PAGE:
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Posts Tagged ‘Council of PR Firms’

The Future of Content: Takeaways from the Council of PR Firms ‘Content Frenzy’ Event

CONTENT!!!

  • Content is the future of public relations—but do we really want to enter such a “shitty business?”
  • Content is the best way to reach the audiences our clients value most—but we can’t follow the media industry “over the cliff”
  • Our core competencies are in storytelling and earned media, and we should “think like editors”—but we have to demonstrate real-world value to our clients or we’re toast.

Confused yet?

The Council of PR Firms‘ 2013 “Content Frenzy” Critical Issues Forum was nothing if not contentious. During the event’s opening panel moderated by Ogilvy CEO Chris Graves, BuzzMachine founder/media critic Jeff Jarvis and WebbMedia Group CEO Amy Webb encouraged attendees to forget everything they thought they knew about “content” and stop trying to view PR as the new journalism, because:

His point? PR is all about “relationships”, not “creating more crappy content”, so we should stay away. And he didn’t let up.

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Council of PR Firms ‘Advertising or PR’ Mix-Up Hints at the Industry’s Future

See, even the Council of PR Firms confuses PR and advertising.

This week the Council got a bit of less-than-flattering attention thanks to an error in judgment that somehow managed to be both embarrassing and instructive for the entire PR industry. Edward Boches, a 30-year ad veteran and professor of advertising at Boston University, received an invitation to speak at the Council’s event on the most appropriate possible theme: change, or the PR industry’s need to develop a more diverse talent pool.

And then this happened: after the Council realized that he worked in advertising rather than PR, they “uninvited” him. While Boches didn’t quite pull a “Full Heisenberg”, he did let everyone know how he felt about the matter on both Twitter and his personal blog.

There was a lot of back and forth that we won’t cover in great detail here before the whole sordid saga reached a surprisingly constructive conclusion:

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Interview with New Weber Shandwick CEO Andy Polansky

Andy Polansky, CEO Weber ShandwickLast week the Interpublic Group announced the promotion of PR firm Weber Shandwick‘s former president, Andy Polansky, to the position of CEO. Polanksy had served as president of Weber Shandwick since 2004; he replaced outgoing CEO Harris Diamond (who in turn became chairman and CEO of “ad agency network” McCann Worldgroup).

Polansky has worked for Shandwick and its predecessor firms in various capacities for approximately 30 years; he is a member of the Arthur W. Page Society who currently sits on the Board of Trustees for the Institute for Public Relations, and he has also served as chairman of the Council of PR Firms for the past two years.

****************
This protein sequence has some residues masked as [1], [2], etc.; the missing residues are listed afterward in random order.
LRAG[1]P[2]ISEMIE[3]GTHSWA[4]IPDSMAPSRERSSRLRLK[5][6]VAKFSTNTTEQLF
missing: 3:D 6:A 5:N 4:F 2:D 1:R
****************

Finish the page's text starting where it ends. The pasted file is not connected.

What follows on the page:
On Friday we had the opportunity to get Polanksy’s thoughts on a changing PR industry; we’ve reprinted our exchange below.

Could you briefly describe the changes you’ve seen affecting Weber Shandwick and the PR industry at large during your time with the firm?

I’ve been with Weber Shandwick and its predecessor firms for nearly 30 years, so of course the change has been quite dramatic! Over the past few years we’ve seen significant shifts in how people consume and share information. We’ve also seen a heightened focus on the changing context of go-to-market approaches, with public policy and reputation considerations now playing a larger role in how organizations shape strategies. Public relations firms increasingly play a lead role in the fast-changing environment. It’s an exciting time to be in this business.

There seems to be a consensus around social media and the data/analytics explosion exerting a great influence on the PR industry of the future. What is your take on this subject?

Social media’s rise has transformed our industry, as companies focus on new ways to engage with their customers.  Whether you’re a B2B company, dealing with a reputational issue or crisis or launching a new consumer product, social media is front and center – a nexus for everything we consider now for any type of communications program. There has been an explosion of data available to formulate insights, to inform strategy, and to create pathways to breakthrough creative thinking.

How do you see the relationship between PR, marketing and advertising changing?

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Coalition for PR Research Standards Has A Few Standards to Share

The Coalition for PR Research Standards — the group composed of the Institute for Public Relations (IPR), Council of PR Firms, the Public Relations Society of America, the International Association for Measurement and Evaluation of Communication (AMEC), and the Global Alliance for PR and Communication Management — has released two papers that offer recommendations for metrics and ethics for the PR industry. Both papers are part of the Coalition’s ongoing work towards a set of industry standards, and both are open for comment on the IPR website.